DrSafeHands Health Blog

I learned from various sources, witnessing domestic violence and conversations with a few psychologists that Indian youth and young adults are having a lot of problems in their social lives. Add to that the exploitation by many unscrupulous people, not for profit organizations, even psychologists directly and inadvertently and you have a toxic situation brewing.

I really think that organizations for the youth need to be creative in reaching out and connecting the young adults with ethical organizations and professionals and with a movement designed and promoted just for this mission. Religions are failing to provide leadership to this cause.

Day to day problems of youth seem to be alcohol abuse/addiction, compulsion to have boy/ girl friend, sexuality and abuse in the pursuit of love, being loved and feeling belongingness, failure to negotiate relationships as mature adults, male animal behaving infantile and girls clinging to them out of cognitive confusion and failing to understand their own feelings, whole lot of rebellion going on against authority while being financial and emotional parasites on significant others.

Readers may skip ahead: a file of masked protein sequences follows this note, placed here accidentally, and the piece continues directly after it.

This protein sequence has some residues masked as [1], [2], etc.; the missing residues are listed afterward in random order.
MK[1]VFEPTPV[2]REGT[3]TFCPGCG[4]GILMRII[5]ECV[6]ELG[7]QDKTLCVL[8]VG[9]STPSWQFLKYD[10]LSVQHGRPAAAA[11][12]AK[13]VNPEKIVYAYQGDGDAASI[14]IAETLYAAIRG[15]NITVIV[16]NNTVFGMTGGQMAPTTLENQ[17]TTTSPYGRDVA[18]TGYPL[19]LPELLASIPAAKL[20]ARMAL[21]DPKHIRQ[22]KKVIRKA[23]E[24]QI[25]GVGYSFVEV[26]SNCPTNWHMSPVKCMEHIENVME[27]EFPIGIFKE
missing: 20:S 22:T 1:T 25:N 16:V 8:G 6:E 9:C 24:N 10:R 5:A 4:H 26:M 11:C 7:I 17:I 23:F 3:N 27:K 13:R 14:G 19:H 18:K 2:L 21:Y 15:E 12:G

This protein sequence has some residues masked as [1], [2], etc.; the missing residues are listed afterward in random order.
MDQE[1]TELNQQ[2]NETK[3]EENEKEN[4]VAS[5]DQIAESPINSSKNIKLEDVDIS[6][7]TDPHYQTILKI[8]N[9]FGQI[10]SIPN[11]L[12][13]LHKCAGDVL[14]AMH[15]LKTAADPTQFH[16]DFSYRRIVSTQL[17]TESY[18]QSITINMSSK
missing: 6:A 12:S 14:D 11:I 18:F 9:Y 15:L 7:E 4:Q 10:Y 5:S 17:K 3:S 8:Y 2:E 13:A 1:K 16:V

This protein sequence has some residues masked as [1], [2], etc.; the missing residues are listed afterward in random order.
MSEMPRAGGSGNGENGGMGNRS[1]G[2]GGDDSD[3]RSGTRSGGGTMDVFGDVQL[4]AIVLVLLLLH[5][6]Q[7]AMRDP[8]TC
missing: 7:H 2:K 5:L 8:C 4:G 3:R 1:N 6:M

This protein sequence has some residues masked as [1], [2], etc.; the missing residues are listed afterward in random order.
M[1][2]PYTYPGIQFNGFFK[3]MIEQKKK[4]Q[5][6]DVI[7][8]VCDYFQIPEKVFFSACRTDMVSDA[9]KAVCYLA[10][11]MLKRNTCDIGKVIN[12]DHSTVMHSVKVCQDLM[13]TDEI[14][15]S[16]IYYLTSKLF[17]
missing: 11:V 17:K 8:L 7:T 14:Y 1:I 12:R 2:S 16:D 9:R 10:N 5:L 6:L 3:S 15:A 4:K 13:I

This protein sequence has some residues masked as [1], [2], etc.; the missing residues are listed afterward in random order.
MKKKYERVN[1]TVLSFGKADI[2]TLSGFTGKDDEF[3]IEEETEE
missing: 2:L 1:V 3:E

The whole young generation seems to be searching for answers. The issue that they are not getting them is what scares me as to the future of Bharat. It all has to do with, sounding overly simplistic, confusion as to the value system (deeply held core beliefs which determine behavior).

Who is going to help our youth with matters like what love really is, how to enjoy alcohol, how to negotiate intimacy and intercourse with opposite sex and finally how to rebel constructively without getting a bloodied nose.

Just the awareness has overwhelmed me and the realization that the very keepers of the people’s trust i.e. mental health professionals need to do much more in this regard, prompts me to write this article.

I hope I am not overreacting .I wonder  who will stop this national anarchy and death of everything that Indian culture stood for, for  the past 10,000 years?

 Dr Greesh C Sharma, PhD, has practised Clinical Psychology for more than 50 years. He is a published author, founder and a diaspora activist. His main area of interest is to help people with mental health challenges, in India and the worldwide Indian Diaspora. He is available at drsafehands.com, a web portal to address mental health needs and similar health issues. Dr Greesh lives with his wife in Pennsylvania, USA.

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